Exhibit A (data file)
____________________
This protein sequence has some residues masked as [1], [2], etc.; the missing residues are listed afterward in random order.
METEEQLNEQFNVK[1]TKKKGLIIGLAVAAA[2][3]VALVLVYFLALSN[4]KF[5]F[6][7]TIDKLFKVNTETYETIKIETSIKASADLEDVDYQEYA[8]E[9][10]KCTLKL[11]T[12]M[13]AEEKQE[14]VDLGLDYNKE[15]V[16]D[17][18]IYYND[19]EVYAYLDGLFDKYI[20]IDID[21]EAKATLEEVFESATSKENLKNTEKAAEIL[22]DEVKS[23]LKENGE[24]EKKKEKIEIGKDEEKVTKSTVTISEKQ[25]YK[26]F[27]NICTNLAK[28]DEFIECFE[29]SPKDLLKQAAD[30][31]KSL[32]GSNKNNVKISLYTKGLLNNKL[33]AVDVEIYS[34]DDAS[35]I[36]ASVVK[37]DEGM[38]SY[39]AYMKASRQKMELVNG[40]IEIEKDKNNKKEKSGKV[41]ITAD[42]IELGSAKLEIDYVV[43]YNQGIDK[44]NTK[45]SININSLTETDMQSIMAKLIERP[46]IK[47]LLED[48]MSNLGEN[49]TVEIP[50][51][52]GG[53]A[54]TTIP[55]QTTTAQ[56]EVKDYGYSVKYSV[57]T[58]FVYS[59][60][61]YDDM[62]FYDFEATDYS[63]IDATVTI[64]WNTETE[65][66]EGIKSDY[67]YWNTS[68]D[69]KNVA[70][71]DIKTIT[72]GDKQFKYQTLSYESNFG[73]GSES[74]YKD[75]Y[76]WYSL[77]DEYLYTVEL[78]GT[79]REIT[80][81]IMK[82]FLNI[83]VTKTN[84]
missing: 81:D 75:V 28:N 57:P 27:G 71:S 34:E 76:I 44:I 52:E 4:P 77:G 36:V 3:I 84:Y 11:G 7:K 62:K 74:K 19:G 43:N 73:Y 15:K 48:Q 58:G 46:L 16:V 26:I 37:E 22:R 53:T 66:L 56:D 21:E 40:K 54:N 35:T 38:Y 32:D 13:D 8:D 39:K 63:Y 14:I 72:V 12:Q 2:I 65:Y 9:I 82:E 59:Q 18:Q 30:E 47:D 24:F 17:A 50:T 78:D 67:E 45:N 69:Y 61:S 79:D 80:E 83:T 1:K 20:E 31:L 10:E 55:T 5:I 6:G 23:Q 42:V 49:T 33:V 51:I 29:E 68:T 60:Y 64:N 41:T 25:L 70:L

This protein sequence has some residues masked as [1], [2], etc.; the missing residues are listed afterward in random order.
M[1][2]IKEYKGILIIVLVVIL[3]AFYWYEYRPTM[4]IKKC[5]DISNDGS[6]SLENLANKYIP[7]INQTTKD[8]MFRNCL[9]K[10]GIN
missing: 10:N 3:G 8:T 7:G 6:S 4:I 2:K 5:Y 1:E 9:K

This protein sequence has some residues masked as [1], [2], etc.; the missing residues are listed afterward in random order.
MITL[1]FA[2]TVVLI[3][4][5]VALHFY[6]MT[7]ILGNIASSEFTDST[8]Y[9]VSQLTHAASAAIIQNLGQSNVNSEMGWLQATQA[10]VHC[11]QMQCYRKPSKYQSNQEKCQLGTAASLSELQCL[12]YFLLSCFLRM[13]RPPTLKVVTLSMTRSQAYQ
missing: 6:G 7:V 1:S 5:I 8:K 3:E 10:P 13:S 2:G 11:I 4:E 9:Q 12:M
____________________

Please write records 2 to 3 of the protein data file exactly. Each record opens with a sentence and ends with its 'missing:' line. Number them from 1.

This protein sequence has some residues masked as [1], [2], etc.; the missing residues are listed afterward in random order.
M[1][2]IKEYKGILIIVLVVIL[3]AFYWYEYRPTM[4]IKKC[5]DISNDGS[6]SLENLANKYIP[7]INQTTKD[8]MFRNCL[9]K[10]GIN
missing: 10:N 3:G 8:T 7:G 6:S 4:I 2:K 5:Y 1:E 9:K

This protein sequence has some residues masked as [1], [2], etc.; the missing residues are listed afterward in random order.
MITL[1]FA[2]TVVLI[3][4][5]VALHFY[6]MT[7]ILGNIASSEFTDST[8]Y[9]VSQLTHAASAAIIQNLGQSNVNSEMGWLQATQA[10]VHC[11]QMQCYRKPSKYQSNQEKCQLGTAASLSELQCL[12]YFLLSCFLRM[13]RPPTLKVVTLSMTRSQAYQ
missing: 6:G 7:V 1:S 5:I 8:K 3:E 10:P 13:S 2:G 11:I 4:E 9:Q 12:M